UPDATED: 4:00 a.m. ET, Dec. 11, 2021
Pioneering soul singer Sam Cooke, also dubbed the “King Of Soul,” left an unmistakable mark on the music industry, and his contributions led to the opening of doors for other legendary vocalists of his time. Cooke was murdered under curious circumstances on this day in 1964 — a case which remains under heavy scrutiny.
Cooke was born in the town of Clarksdale in Mississippi and was one of eight children to his parents Reverend Charles Cook and Annie Mae Cook. Cooke, who added the “e” to his name for unknown reasons, sang in a variety of gospel groups as a youth. After years as a fan of the gospel group, The Soul Stirrers, Cooke joined the band after leaving high school.
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After establishing himself in the group, Cooke began to branch out to secular tunes, landing the hit single “You Send Me” in 1957. Savvy and driven to succeed, Cooke established a series of publishing companies and signed a huge deal with RCA. Cooke also started his own label and worked with fellow singers Billy Preston, Bobby Womack and others.
Watch “You Send Me” here:
The 1960s were especially good to Cooke’s career, with the singer landing hit after hit. His crossover appeal — coupled with his good looks — helped catapult him to new heights. But with fame came tragedy, and the loss of his toddler son while he was away touring ripped apart his already troubled marriage to his wife, Barbara.
On the evening of December 11, 1964, Cooke met a woman named Elisa Boyer at a Los Angeles bar. The pair traveled to the Hacienda Motel, where reportedly, an incident broke out between them. After the incident, Cooke allegedly burst into the motel’s office and violently confronted the manager, Bertha Franklin, who shot the singer in the chest. The bullet went through Cooke’s heart, killing him instantly.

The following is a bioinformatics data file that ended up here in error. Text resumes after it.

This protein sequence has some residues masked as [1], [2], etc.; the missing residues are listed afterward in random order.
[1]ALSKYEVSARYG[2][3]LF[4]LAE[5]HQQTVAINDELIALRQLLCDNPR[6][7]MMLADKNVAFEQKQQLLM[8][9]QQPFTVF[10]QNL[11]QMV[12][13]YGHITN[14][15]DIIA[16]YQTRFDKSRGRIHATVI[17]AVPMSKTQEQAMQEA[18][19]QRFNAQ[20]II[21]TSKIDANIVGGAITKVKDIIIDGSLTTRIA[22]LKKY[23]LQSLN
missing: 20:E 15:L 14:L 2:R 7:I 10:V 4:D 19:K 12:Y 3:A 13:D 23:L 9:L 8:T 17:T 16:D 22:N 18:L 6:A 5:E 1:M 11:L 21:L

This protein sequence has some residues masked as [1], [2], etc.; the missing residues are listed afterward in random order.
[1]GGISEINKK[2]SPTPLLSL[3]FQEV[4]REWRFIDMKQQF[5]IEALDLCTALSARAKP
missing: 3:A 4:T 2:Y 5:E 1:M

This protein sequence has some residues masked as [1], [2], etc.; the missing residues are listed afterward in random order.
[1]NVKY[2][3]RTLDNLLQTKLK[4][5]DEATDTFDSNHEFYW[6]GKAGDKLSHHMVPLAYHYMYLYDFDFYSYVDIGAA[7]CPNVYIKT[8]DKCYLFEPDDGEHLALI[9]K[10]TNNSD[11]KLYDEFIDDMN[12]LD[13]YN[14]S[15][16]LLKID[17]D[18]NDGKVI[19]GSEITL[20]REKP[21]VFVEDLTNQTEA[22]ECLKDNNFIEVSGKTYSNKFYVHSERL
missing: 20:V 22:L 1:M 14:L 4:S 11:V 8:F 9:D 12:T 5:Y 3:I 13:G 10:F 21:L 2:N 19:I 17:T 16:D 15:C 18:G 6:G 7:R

Based on Boyer’s account, she claimed Cooke kidnapped her and threatened sexual assault. She also claims to have called the police to alert them that her life was in danger.
Boyer’s stories, though, have been deemed inconsistent and lacking evidence.
Franklin’s accounts have also been under question, but authorities were never able to determine the true facts behind the death of Cooke.
At his funeral in Los Angeles, thousands attended and a performance of “Angels Keep Watching Over Me” by Ray Charles that was said to be stirring. Posthumously, Cooke landed other hits such as the classic “Change Is Gonna Come,” which became an anthem for civil rights activists.
Listen to “Change Is Gonna Come” here:
Despite the tragic end to Cooke’s life, his musical contributions and impact on how male R&B singers are received today are arguably the most significant portions of his legacy. With a silky voice that remains unmatched and lyrics that stirred the soul, Sam Cooke’s music lives on forever.
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